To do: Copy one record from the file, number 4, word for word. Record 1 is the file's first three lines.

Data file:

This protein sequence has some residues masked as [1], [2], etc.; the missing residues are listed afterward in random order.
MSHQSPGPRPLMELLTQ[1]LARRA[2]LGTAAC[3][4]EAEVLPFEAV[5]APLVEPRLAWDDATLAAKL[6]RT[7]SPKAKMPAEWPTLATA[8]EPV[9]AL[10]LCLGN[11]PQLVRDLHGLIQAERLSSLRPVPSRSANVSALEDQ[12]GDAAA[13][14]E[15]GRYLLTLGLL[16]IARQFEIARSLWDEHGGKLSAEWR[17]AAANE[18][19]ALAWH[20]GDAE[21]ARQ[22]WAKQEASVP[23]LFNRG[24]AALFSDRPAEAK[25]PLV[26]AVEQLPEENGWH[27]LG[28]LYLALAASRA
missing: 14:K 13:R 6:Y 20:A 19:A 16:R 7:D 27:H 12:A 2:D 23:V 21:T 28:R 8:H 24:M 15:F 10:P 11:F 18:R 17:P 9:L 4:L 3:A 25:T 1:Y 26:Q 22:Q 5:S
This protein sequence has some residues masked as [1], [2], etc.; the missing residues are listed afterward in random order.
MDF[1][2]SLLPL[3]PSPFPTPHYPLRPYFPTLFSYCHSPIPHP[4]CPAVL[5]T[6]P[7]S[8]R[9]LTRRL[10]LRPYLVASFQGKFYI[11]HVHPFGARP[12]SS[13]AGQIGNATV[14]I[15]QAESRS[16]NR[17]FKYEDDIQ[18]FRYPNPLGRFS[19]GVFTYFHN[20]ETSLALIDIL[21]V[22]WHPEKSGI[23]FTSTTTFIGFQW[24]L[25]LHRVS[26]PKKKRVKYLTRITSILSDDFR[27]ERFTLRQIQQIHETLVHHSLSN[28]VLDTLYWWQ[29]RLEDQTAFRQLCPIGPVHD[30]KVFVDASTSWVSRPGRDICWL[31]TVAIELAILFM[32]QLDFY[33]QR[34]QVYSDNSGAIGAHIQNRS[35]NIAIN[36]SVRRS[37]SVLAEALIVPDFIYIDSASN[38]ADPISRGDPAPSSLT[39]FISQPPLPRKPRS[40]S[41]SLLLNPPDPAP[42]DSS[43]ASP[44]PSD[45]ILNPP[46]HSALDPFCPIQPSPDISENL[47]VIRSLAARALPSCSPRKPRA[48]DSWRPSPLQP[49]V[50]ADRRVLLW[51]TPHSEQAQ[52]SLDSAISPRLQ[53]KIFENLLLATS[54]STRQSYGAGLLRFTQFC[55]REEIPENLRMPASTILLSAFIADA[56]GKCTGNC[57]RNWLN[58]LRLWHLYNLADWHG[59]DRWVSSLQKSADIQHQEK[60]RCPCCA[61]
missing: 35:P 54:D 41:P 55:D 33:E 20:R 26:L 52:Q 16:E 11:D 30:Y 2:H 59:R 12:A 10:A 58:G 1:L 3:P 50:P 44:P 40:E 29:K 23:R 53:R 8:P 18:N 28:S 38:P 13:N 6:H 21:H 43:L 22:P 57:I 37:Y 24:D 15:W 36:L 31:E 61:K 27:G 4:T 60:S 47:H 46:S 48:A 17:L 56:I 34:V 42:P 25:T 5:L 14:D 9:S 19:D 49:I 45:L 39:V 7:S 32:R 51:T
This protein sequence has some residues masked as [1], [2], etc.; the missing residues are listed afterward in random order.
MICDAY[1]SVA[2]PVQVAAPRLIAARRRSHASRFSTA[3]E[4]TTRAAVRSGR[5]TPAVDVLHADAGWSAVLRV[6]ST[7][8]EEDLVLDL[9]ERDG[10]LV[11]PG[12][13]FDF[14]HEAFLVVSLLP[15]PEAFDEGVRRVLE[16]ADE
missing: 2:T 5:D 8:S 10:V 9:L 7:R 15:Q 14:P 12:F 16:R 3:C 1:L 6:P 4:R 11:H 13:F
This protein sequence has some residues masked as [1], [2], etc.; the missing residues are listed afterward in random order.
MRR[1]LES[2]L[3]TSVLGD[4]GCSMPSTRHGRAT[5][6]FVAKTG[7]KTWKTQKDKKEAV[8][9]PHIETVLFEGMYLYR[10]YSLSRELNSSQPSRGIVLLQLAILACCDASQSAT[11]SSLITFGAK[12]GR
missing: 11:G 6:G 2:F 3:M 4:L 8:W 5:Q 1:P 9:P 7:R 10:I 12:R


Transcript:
This protein sequence has some residues masked as [1], [2], etc.; the missing residues are listed afterward in random order.
MRR[1]LES[2]L[3]TSVLGD[4]GCSMPSTRHGRAT[5][6]FVAKTG[7]KTWKTQKDKKEAV[8][9]PHIETVLFEGMYLYR[10]YSLSRELNSSQPSRGIVLLQLAILACCDASQSAT[11]SSLITFGAK[12]GR
missing: 11:G 6:G 2:F 3:M 4:L 8:W 5:Q 1:P 9:P 7:R 10:I 12:R